Click here to listen to Montgomery's comments.
The commission unanimously defeated a motion to approve the ordinance, and instead directed the county planning and zoning commission to arrange a meeting to hear public comment on the proposal.
Click here and advance to the 27:50 mark to watch video of the county commission's discussion.
Balancing Power of Governor and Lawmakers
An interim legislative committee is looking into possible changes to the spending authority of the state Emergency Commission, which was capped by a bill enacted by the 2021 Legislature over the objection of Gov. Doug Burgum.
The interim Government Finance Committee heard an explanation of the issue from Grand Forks Senator Ray Holmberg, who chairs the Senate Appropriations Committee. Holmberg opened in his remarks noting that everyone has done things in the heat of the moment that they later regret, which he said may have been the case with passage of SB 2290, which limits the Emergency Commission's spending authority to $50 million of federal funds and $5 million of special funds in a biennium.
Click here to listen to Holmberg's comments.
The Emergency Commission consists of the Governor, Secretary of State, the House and Senate majority leaders, and the chairs of the House and Senate Appropriations Committee. The commission largely directed the expenditure of $1.25 billion in federal aid that came to the state from the CARES Act to relieve the economic burden created by the pandemic. Recommendations of the commission were formally approved by the legislature's 43-member Budget Section, but its members had little say in formulating spending plans.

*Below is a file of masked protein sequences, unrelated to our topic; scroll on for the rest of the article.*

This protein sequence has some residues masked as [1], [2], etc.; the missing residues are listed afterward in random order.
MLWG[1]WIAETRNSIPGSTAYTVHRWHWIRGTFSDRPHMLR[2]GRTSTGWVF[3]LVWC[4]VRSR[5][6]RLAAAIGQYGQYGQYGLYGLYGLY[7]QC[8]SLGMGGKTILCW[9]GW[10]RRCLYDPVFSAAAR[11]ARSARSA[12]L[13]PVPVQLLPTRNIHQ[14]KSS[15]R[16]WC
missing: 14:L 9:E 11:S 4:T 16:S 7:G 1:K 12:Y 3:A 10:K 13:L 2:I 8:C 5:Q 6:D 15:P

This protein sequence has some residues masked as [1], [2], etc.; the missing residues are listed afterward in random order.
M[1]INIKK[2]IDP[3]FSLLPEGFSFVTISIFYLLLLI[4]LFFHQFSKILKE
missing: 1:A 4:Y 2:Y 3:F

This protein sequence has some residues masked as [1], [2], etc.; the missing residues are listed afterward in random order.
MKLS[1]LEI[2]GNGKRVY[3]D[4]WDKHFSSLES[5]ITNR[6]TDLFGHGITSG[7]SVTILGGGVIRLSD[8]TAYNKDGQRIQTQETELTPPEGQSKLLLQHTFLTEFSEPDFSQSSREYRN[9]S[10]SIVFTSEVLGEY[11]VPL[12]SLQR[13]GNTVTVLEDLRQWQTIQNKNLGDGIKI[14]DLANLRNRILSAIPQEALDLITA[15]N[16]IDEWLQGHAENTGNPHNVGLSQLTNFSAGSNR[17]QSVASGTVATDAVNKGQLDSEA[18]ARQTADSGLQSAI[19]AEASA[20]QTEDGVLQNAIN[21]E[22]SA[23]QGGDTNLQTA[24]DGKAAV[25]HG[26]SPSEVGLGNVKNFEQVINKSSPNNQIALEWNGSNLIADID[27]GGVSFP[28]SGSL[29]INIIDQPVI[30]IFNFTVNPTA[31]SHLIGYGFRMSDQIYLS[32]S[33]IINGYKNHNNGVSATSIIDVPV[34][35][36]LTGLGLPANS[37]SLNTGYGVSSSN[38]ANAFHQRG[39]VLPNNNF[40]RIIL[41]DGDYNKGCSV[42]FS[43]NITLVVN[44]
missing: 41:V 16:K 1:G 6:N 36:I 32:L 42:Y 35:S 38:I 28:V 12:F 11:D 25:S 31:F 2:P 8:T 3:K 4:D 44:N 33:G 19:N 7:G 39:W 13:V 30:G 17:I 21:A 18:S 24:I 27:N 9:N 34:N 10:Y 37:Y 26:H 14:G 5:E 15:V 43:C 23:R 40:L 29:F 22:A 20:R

Holmberg said the fact that only the four legislators on the Emergency Commission were involved in developing the state's spending priorities left the other 137 legislators "with an empty feeling in their stomach."
Click here to listen to Holmberg's comments.
Holmberg said despite some dissatisfaction with the way in which spending plans were developed, he believes good decisions were made.
Click here to listen to Holmberg's comments.
The committee received several memorandums during the meeting that outlined the history of Emergency Commission decisions. Holmberg noted that until the pandemic occurred, the amounts to be spent were generally quite small, averaging just $33 million in the five bienniums that preceded the pandemic. The group will meet again in September to discuss raising the spending limits imposed on the Emergency Commission.
First Interim Meeting in Grand Forks
The ND Legislature's interim Energy Development and Transmission Committee will kick off its policy studies with an early August meeting in Grand Forks.